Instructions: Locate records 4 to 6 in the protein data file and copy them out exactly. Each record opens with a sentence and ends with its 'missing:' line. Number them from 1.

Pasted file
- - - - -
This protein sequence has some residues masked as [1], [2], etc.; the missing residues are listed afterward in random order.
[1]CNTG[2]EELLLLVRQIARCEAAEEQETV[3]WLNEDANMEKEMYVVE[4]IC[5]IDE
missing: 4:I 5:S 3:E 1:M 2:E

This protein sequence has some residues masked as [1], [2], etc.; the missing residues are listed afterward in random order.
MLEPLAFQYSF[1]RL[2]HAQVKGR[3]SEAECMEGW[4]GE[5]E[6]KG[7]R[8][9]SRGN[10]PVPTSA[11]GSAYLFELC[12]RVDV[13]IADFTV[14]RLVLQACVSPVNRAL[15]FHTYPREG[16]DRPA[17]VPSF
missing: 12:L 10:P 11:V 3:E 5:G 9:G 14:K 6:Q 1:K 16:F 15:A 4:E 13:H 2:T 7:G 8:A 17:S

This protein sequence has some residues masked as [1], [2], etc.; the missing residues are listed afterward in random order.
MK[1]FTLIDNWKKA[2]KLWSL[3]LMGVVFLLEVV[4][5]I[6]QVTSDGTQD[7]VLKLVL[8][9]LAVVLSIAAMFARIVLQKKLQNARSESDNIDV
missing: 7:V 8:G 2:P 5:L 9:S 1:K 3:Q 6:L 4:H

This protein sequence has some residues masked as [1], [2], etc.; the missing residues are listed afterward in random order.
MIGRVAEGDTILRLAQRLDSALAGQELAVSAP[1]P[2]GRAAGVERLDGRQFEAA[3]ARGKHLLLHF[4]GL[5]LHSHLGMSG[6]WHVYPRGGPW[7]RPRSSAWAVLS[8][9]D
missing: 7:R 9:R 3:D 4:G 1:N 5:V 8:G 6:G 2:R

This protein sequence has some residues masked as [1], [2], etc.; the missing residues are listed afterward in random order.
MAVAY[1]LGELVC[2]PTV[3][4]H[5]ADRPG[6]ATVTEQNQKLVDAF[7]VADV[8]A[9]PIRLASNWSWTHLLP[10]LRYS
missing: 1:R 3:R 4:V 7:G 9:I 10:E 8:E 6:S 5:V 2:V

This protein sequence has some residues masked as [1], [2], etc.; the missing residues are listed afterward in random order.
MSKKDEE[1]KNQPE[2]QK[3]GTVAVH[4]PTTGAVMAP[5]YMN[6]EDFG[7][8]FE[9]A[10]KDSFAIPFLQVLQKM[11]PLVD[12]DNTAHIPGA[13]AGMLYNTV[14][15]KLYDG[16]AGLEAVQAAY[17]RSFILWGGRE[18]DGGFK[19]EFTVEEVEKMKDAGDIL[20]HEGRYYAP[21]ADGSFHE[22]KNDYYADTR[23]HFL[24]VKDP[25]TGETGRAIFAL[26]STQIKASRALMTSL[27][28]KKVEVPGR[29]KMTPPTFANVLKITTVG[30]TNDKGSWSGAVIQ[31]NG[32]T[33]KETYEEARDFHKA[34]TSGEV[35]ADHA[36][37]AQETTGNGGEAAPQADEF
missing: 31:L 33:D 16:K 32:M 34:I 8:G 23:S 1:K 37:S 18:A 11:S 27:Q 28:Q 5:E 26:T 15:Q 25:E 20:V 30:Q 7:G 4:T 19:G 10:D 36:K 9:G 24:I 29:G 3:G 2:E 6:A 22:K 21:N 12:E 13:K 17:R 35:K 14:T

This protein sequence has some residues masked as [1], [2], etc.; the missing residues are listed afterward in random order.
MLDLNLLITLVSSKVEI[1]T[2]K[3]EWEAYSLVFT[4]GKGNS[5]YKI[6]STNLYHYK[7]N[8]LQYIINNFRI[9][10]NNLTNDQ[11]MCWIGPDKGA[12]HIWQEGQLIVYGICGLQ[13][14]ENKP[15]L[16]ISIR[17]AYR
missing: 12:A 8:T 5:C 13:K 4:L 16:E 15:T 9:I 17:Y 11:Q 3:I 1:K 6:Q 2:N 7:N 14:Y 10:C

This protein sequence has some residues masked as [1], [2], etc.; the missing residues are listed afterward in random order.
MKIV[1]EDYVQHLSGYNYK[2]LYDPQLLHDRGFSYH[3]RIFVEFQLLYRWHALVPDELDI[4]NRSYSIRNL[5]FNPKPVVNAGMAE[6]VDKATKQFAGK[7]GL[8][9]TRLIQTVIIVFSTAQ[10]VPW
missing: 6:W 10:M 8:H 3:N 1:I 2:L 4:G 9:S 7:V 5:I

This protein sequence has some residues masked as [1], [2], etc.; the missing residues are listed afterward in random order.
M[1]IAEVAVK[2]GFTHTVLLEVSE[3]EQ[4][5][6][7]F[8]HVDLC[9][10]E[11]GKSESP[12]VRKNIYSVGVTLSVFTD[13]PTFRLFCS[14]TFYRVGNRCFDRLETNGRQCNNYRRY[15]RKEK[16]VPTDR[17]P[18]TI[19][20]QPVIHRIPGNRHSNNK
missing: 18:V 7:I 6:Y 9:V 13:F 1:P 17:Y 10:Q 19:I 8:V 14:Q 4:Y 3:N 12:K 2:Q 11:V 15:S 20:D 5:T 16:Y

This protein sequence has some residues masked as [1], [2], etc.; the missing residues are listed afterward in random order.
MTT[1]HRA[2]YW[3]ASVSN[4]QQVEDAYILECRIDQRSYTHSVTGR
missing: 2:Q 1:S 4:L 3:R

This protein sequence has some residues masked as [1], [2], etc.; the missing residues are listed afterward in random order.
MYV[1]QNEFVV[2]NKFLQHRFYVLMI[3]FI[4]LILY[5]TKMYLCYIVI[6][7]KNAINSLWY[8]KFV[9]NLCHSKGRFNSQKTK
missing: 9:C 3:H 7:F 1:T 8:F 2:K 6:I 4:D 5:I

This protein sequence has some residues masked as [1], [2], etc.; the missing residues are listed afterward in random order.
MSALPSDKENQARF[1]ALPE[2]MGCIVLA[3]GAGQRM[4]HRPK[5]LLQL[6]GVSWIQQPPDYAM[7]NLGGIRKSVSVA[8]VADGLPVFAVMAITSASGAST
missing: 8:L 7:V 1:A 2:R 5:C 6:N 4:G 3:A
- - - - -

This protein sequence has some residues masked as [1], [2], etc.; the missing residues are listed afterward in random order.
MIGRVAEGDTILRLAQRLDSALAGQELAVSAP[1]P[2]GRAAGVERLDGRQFEAA[3]ARGKHLLLHF[4]GL[5]LHSHLGMSG[6]WHVYPRGGPW[7]RPRSSAWAVLS[8][9]D
missing: 7:R 9:R 3:D 4:G 1:N 5:V 8:G 6:G 2:R

This protein sequence has some residues masked as [1], [2], etc.; the missing residues are listed afterward in random order.
MAVAY[1]LGELVC[2]PTV[3][4]H[5]ADRPG[6]ATVTEQNQKLVDAF[7]VADV[8]A[9]PIRLASNWSWTHLLP[10]LRYS
missing: 1:R 3:R 4:V 7:G 9:I 10:E 8:E 6:S 5:V 2:V

This protein sequence has some residues masked as [1], [2], etc.; the missing residues are listed afterward in random order.
MSKKDEE[1]KNQPE[2]QK[3]GTVAVH[4]PTTGAVMAP[5]YMN[6]EDFG[7][8]FE[9]A[10]KDSFAIPFLQVLQKM[11]PLVD[12]DNTAHIPGA[13]AGMLYNTV[14][15]KLYDG[16]AGLEAVQAAY[17]RSFILWGGRE[18]DGGFK[19]EFTVEEVEKMKDAGDIL[20]HEGRYYAP[21]ADGSFHE[22]KNDYYADTR[23]HFL[24]VKDP[25]TGETGRAIFAL[26]STQIKASRALMTSL[27][28]KKVEVPGR[29]KMTPPTFANVLKITTVG[30]TNDKGSWSGAVIQ[31]NG[32]T[33]KETYEEARDFHKA[34]TSGEV[35]ADHA[36][37]AQETTGNGGEAAPQADEF
missing: 31:L 33:D 16:K 32:M 34:I 8:G 23:S 1:K 37:S 18:A 11:S 27:Q 28:Q 5:E 26:T 15:Q 25:E 20:V 30:Q 7:G 4:T 19:G 10:D 36:K 9:G 24:I 29:G 3:G 2:E 6:A 22:K 21:N 12:E 13:K 17:R 35:K 14:T